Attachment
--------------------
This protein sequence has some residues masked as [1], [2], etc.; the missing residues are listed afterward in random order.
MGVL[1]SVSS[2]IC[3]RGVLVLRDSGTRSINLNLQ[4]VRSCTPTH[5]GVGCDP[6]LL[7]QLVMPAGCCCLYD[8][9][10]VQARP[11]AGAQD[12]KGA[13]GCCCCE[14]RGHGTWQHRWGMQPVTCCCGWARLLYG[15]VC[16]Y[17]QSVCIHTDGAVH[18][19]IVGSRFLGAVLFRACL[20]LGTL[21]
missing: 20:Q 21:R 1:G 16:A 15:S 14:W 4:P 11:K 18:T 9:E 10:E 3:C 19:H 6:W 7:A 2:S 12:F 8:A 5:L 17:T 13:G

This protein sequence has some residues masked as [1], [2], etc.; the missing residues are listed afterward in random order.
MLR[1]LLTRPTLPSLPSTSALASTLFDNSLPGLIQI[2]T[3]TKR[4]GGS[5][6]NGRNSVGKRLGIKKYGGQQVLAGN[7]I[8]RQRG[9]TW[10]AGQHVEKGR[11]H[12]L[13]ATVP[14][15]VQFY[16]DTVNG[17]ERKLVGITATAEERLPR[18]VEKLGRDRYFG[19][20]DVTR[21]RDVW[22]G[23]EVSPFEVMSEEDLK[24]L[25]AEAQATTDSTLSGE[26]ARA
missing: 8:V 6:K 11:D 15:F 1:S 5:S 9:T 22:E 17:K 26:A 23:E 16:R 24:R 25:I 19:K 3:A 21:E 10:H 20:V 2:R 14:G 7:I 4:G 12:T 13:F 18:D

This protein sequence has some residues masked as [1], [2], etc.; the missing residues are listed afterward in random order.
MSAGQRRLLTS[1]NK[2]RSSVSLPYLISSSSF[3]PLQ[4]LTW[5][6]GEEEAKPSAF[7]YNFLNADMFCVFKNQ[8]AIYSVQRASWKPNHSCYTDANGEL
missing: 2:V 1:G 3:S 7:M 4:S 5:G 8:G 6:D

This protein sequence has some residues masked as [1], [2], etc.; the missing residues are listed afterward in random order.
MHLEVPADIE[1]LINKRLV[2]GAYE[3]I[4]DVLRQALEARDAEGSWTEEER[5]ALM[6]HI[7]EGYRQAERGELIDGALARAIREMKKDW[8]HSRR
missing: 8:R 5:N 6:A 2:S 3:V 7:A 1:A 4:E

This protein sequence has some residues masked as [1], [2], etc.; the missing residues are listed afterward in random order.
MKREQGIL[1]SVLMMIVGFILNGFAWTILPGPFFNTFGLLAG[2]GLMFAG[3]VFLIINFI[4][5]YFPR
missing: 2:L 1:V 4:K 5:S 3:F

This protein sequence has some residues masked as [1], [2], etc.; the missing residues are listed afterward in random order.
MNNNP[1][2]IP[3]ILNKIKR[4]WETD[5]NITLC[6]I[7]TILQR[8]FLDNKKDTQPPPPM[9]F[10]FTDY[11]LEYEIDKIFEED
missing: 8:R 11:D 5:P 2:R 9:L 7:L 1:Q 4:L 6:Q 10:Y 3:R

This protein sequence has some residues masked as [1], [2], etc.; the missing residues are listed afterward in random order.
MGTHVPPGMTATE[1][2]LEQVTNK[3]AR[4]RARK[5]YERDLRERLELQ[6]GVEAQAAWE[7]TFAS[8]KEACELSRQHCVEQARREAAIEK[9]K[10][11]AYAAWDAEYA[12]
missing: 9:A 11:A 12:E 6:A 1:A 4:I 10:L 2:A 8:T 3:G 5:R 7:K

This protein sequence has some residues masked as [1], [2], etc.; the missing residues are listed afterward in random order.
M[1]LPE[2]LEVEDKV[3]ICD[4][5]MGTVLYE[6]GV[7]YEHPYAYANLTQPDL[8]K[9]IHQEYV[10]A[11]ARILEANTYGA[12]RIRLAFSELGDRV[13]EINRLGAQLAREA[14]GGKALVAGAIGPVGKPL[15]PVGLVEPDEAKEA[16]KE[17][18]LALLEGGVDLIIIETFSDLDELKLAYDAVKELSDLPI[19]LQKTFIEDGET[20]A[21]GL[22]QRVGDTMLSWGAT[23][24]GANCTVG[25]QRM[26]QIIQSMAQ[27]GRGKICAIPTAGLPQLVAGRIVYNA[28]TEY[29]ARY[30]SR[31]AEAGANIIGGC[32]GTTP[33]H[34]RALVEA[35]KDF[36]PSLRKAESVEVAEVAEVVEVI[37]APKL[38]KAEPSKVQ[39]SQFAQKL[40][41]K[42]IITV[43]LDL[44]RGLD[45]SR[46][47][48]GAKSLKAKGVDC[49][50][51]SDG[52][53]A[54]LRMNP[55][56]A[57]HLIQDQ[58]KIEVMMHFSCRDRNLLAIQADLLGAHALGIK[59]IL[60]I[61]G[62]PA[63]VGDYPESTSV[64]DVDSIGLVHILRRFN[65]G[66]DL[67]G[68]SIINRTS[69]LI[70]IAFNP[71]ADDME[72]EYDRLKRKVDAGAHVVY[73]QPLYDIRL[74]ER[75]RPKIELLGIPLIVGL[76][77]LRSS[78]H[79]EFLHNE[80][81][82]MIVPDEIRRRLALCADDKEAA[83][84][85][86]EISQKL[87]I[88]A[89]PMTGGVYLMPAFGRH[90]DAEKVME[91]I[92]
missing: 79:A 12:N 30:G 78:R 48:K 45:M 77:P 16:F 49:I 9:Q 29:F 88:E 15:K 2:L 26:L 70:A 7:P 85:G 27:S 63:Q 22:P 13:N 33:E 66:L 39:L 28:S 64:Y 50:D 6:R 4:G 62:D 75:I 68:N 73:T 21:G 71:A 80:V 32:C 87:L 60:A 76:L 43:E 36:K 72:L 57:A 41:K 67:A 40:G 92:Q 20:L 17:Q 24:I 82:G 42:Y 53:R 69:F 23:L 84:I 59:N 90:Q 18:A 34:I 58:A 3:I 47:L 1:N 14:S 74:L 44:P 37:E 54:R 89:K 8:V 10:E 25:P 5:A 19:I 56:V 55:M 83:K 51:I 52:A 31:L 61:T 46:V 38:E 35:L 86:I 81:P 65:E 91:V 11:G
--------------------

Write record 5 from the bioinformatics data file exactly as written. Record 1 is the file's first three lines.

This protein sequence has some residues masked as [1], [2], etc.; the missing residues are listed afterward in random order.
MKREQGIL[1]SVLMMIVGFILNGFAWTILPGPFFNTFGLLAG[2]GLMFAG[3]VFLIINFI[4][5]YFPR
missing: 2:L 1:V 4:K 5:S 3:F